I honor your experience and your right to share that experience in the forum of your choosing. I honor the homeless person who could not contain their verbal remarks which came across as heckling, and the several other homeless folks we were blessed to meet and also offer some food and water that day too. I honor the people walking through and skateboarding in the park, the man who wanted a cigarette, and their right to be there. I honor the Pagans who boldly stepped into the center that day to choose to participate in a ritual for all to see, and also those who chose not to participate.  I honor the learning experience so many of us are having as a result of Pagan Pride and the conversations afterward.

I can’t remember any ritual, public or private, where there was a consensus in critiquing it. Where one person is turned off, another is deeply moved. Where one person is uncomfortable with casting a circle, another would think it necessary and important. That’s why we are so blessed to have such a diversity of faith traditions, groups, and practices here in Denver throughout the year and at Pagan Pride Day’s multitude of workshops, booths, and rituals.

On occasion, as I move through our community, I find myself in a ritual that isn’t comfortable for me or I sense something isn’t quite going as planned.  In any case, I consider it my responsibility as a priestess and guest to prepare myself with centering and grounding, create my own connection to Spirit, and hold myself in a state of grace as an example for others. I also make a point of send positive energies to assist in a productive fashion. All of this can be done without saying a word. When we purposefully act in support of each other, it becomes not just the leaders’ ritual but everyone’s ritual, and our community is strengthened.

I really appreciate your emphasis on being a positive force within the community. How would you encourage people to serve in that capacity in their individual cities? How does one begin? 

Diana's GroveI would encourage anyone wanting a more positive community to read Diana’s Grove Cornerstones of Community by Cynthea Jones.  I didn’t discover the Cornerstones of Community until recent years, but they so accurately capture what I had to learn the hard way and what I’ve observed in those who make a difference in this world.

The five cornerstones include Choice, Thinking Well of the Group, Thinking Well of Yourself, Stewardship of the Self, and The Sacred Wound. We can make the choice to be the change we want to see in the world…or not.  Our very presence in this community is a choice. Thinking Well of the Group invites us to choose a new default attitude and behavior towards people that honors and respects them rather than assuming the worst and demonizing them when things aren’t as we expect or desire.  And if we don’t think well of ourselves, it’s difficult to think well of others and be a positive influence in the community. When we are stewards over our lives, we have a responsibility and obligation to fully manifest what we are called to do.  And lastly, we need to make our wounds sacred.  There isn’t a single one of us who isn’t wounded from our past experiences.  We can allow our wounds to be our teachers and agents of growth instead of allowing them to paralyze us.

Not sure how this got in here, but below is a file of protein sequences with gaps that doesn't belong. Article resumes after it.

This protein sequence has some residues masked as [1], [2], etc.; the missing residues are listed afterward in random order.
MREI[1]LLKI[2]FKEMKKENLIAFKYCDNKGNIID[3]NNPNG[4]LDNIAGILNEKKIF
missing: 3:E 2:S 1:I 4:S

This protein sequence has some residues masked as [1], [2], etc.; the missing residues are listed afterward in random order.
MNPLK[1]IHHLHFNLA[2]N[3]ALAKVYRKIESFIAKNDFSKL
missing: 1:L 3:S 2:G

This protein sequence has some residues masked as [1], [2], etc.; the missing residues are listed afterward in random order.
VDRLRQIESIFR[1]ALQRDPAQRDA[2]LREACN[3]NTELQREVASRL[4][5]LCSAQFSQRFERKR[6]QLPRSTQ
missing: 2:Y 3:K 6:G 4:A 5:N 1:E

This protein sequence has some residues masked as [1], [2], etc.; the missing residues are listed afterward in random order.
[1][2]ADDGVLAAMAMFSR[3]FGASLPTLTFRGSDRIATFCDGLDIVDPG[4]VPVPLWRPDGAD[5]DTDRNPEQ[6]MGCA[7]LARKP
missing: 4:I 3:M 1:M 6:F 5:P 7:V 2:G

A positive, healthy, open, giving community starts inside of each person.


Many thanks to Joy for this interview. She’s been nothing but kind to me.

I ask you, TWH readers:

If you were a part of that first conversation on BITG, does knowing Joy’s perspective change the way you read that post? Did her answers leave you with new questions?

What do you think about the “Cornerstones of Community?”

[Teo Bishop is a Druid hailing from Denver, CO. You can find his blog at Bishop in the Grove.]

As a long-time follower of the Wild Hunt, I’ve found it encouraging to read posts about the different ways Pagans across the country are gathering, celebrating, and organizing. The Pagan community, from my experience, is a charitable one. We have a real desire to take care of our own, but we’re also willing to reach out to others who may not share our world view or religious tradition.

So, in the spirit of Pagan Community Notes, a regular feature on The Wild Hunt, my guest post will showcase some of the important charity work taking place in the Pagan community of my hometown, Denver, Colorado.

Hand to Hand Project

As we move closer to the Winter holiday season, and our hearts and minds open to the spirit of giving, Pagans in the Denver Metro area are taking part in the Hand to Hand Project, and intra-faith Pagan community service project designed to provide assistance to the community’s elders. Services provided by the group include painting, minor plumbing repairs (fixing a leaky faucet), minor roof repairs (replacing a missing shingle or two), weeding, mowing, organizing, weatherizing around windows and doors, and hauling away trash.